NEW YORK — Gillian Anderson is barely noticeable in her beige-on-beige hotel suite at The Regency. Her blonde hair, tasteful buff manicure and whispery taupe dress blend seamlessly into the couch with an ease usually reserved for Madagascan chameleons. No surprise. Though in town to fulfill her promotional duties for her new film, “Tristram Shandy: A Cock & Bull Story,” Anderson has willingly let herself fade into the background since leaving TV land three years ago.

Sure, the former “X-Files” star has done a couple of small independent films, stints on the West End stage and a BBC miniseries adaptation of Charles Dickens’ “Bleak House,” which started airing on PBS Sunday. But for the most part, she seems to shun the spotlight, a trait that has much in common with fellow Anglophile Gwyneth Paltrow. In fact, in “Tristram Shandy,” the film’s fictitious directors are shocked when the well-known actress (who plays herself) agrees to leave Los Angeles to star in their movie.

In reality, director Michael Winterbottom said it was easy to get her on board — and for very little cash. Who knew Anderson was such an easygoing gal on the set? Well-publicized rumors of a clash between her and “X-Files” co-star David Duchovony made her seem as tough and humorless as her character, Agent Scully. “[Scully] was pretty similar to me … in terms of her seriousness,” she says, digging into a pile of M&Ms in a Dylan’s Candy Bar dish.

Rarely seen yukking it up in interviews or press junkets — “I hate them so much,” she says directly — Anderson makes a point of differentiating herself from the current crop of overly styled, media-savvy actresses who have self-promoted on this very same couch before her. A former teenage punk with a penchant for black clothes, combat boots and sky-high hairstyles, Anderson has since “mellowed out,” but says her rebellious, outsider streak “most definitely” runs strong and deep. Sickened by Los Angeles’ “materialism, obsession with outward appearance and all of the posing on the side of the street,” Anderson said she made a conscious decision to pull herself out of that scene, declining most photo opportunities and party invitations.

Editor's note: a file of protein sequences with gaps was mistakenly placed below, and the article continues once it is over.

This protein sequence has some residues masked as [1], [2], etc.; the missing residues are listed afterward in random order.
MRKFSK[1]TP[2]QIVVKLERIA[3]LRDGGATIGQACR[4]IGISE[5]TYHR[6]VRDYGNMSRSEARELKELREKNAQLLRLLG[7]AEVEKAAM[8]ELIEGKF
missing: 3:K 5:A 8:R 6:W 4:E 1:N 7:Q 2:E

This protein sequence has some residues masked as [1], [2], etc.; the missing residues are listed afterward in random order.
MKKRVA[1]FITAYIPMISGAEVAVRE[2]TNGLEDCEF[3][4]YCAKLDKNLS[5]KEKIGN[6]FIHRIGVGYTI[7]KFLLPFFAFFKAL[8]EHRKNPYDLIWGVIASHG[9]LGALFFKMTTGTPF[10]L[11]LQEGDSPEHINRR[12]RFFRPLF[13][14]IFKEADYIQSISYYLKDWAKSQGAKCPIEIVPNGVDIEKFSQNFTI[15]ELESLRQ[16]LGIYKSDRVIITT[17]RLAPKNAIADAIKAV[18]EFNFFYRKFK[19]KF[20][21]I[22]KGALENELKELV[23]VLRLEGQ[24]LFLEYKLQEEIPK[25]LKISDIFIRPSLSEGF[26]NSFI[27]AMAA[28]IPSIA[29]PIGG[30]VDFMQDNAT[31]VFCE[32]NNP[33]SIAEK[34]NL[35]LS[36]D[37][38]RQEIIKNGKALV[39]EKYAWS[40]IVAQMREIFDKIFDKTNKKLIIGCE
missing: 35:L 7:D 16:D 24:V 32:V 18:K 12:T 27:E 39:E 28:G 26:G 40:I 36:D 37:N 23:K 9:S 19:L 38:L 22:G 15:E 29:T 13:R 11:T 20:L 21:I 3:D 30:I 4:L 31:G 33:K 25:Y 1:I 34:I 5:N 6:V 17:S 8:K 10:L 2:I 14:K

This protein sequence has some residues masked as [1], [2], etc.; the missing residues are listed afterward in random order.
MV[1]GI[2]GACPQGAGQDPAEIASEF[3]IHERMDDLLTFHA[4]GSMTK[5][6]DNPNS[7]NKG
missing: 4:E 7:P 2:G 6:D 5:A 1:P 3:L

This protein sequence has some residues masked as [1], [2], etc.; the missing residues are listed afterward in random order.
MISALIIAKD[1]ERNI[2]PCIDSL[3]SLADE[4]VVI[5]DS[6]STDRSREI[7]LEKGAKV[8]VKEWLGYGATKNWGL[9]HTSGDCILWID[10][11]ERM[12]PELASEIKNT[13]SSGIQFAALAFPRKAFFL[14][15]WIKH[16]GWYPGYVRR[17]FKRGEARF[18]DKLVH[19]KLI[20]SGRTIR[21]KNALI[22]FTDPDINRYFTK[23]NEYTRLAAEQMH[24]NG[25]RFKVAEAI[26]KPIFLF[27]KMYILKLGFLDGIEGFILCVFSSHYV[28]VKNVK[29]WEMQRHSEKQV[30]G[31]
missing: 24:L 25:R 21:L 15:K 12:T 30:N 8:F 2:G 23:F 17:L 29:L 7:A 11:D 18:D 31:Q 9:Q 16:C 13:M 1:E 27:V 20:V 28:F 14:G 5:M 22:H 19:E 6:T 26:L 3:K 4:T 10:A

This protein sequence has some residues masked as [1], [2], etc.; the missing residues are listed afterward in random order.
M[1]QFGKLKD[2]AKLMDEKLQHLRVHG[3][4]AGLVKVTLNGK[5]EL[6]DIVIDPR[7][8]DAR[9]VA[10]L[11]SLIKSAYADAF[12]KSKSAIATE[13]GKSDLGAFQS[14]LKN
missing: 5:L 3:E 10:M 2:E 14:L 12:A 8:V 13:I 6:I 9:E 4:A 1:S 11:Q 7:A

This story first appeared in the January 23, 2006 issue of WWD. Subscribe Today.

“Every single time I went to the opening of a shoe store, I felt so awful afterward,” she says, though she admits to RSVP-ing yes to a recent Louis Vuitton party in Paris. “It was a battle of conscience,” she says with an air of guilt about her. “Everyone keeps on saying, ‘Yeah, but you’ll get this free purse’ or ‘You’ll get a free dress.’ I just don’t pay attention to what’s hot: the new look, the new hairstyle, the new lip color, the new purse. I can’t imagine putting energy into that kind of stuff,” she says, quipping, “There goes the endorsement check.”

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